“What [municipalities] fear most when they recruit a foreigner is that he knows only one system; it bothers them a lot,” Bertaud said. “They would rather have someone who already has a vision of the different ways to deal with urban planning issues around the world.”

Urban planners should also embody a balance of competency and understanding of the land sector.

On the one hand, there are urban economists who understand land market issues well but do not possess relevant operational skills and cannot read urban master plans. On the other hand, some urban planners can draw many zoning plans but do not understand their financial implications.

“If somebody manages to do both, he would have more chances to be contracted,” said Marie Pierre Bourzai, an urban planner working at Agence Française de Développement, or French Development Agency.

International experience is likewise essential for anybody looking to work as an urban planner. Aid agencies and municipalities look positively particularly on those who had exposure in a developing country. Thus, volunteering with nongovernmental groups overseas is probably a necessary step to take. Slum Dwellers International is one such organization.

In NGOs, planners will take part in smaller-scale projects. Their roles will also be less technical. Work themes are more oriented toward social and institutional issues, and planners will work with grass-roots organizations and local community representatives.

Areas of demands

According to Bourzai, urban mobility and transport are becoming major issues as cities are under threat of a looming energy crisis. Housing concerns abound.

“Skills related to this sector can be extremely interesting,” she said.

Key skills include the ability to make master plans and integrate economic and financial aspects into city planning, understand land markets and land use demands, and improve a city’s economic productivity through planning.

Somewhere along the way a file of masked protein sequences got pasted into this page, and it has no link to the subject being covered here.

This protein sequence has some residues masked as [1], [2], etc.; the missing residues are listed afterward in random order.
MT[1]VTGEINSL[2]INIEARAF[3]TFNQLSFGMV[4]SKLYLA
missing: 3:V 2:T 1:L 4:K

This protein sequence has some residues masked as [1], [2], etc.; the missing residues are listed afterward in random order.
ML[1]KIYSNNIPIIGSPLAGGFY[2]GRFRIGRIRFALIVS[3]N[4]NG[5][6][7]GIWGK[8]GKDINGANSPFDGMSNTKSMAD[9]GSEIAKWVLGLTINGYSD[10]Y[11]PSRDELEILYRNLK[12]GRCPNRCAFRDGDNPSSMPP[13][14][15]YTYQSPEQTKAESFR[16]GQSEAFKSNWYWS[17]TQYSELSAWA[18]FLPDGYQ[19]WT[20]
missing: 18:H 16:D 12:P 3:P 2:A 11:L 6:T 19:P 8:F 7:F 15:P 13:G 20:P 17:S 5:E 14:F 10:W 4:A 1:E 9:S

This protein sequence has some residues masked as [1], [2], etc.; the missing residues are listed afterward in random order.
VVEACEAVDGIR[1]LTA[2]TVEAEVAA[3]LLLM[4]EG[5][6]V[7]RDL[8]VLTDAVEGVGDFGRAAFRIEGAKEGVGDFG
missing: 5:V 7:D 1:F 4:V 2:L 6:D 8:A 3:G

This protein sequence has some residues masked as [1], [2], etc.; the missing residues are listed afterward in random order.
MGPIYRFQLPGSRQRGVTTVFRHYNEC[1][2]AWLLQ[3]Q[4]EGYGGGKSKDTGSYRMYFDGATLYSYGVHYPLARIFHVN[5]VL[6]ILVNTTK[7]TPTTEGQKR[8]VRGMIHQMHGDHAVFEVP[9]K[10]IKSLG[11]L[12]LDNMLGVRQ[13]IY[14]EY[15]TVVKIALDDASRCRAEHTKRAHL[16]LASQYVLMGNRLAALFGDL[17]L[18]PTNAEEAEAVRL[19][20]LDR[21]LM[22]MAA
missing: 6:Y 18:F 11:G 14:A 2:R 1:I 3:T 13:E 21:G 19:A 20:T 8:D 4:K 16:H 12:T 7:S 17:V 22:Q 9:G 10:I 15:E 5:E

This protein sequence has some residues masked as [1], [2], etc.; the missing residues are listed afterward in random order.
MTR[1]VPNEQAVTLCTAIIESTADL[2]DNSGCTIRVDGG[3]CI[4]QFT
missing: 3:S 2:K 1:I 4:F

“I see a lot a of demands concerning land tenure issues related to planning,” Bertaud said.

Climate change is emerging as a main challenge for cities, as they struggle to reorganize and become more sustainable.

“We like to think that cities in fact are part of the solutions,” Martínez Leal explained. “So we need people to understand how to improve cities - how to control the growth of cities.”

Read more urban planning career advice:

Read more career advice articles.

Agence Française de Développement

About the author

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Antoine Remise

Antoine joined Devex as a fellow and now serves as our international development correspondent based in Paris. He holds a bachelor's in political science from the Institut d'Etudes Politiques of Lille and a master's in development administration and planning from the University College in London. Antoine has conducted researche for development projects in Chile, Senegal and Uganda, notably on education, health, local saving systems and housing issues. He is fluent in French, English and Spanish."